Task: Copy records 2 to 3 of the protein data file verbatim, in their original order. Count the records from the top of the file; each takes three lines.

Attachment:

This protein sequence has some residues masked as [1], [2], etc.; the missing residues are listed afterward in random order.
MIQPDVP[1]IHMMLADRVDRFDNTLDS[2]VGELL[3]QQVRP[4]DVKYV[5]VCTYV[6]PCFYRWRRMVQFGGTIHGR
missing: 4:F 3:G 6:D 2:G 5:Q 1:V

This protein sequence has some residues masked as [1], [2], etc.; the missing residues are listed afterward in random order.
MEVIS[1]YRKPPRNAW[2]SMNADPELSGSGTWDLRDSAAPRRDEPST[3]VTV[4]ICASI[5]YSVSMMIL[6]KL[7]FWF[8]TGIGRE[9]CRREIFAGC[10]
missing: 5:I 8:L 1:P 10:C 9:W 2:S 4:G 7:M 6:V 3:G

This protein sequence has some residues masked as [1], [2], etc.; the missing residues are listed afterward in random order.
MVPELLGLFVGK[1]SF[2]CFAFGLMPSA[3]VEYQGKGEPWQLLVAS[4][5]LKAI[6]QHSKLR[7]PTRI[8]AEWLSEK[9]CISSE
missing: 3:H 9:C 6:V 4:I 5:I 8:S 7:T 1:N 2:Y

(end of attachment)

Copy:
This protein sequence has some residues masked as [1], [2], etc.; the missing residues are listed afterward in random order.
MEVIS[1]YRKPPRNAW[2]SMNADPELSGSGTWDLRDSAAPRRDEPST[3]VTV[4]ICASI[5]YSVSMMIL[6]KL[7]FWF[8]TGIGRE[9]CRREIFAGC[10]
missing: 5:I 8:L 1:P 10:C 9:W 2:S 4:G 7:M 6:V 3:G

This protein sequence has some residues masked as [1], [2], etc.; the missing residues are listed afterward in random order.
MVPELLGLFVGK[1]SF[2]CFAFGLMPSA[3]VEYQGKGEPWQLLVAS[4][5]LKAI[6]QHSKLR[7]PTRI[8]AEWLSEK[9]CISSE
missing: 3:H 9:C 6:V 4:I 5:I 8:S 7:T 1:N 2:Y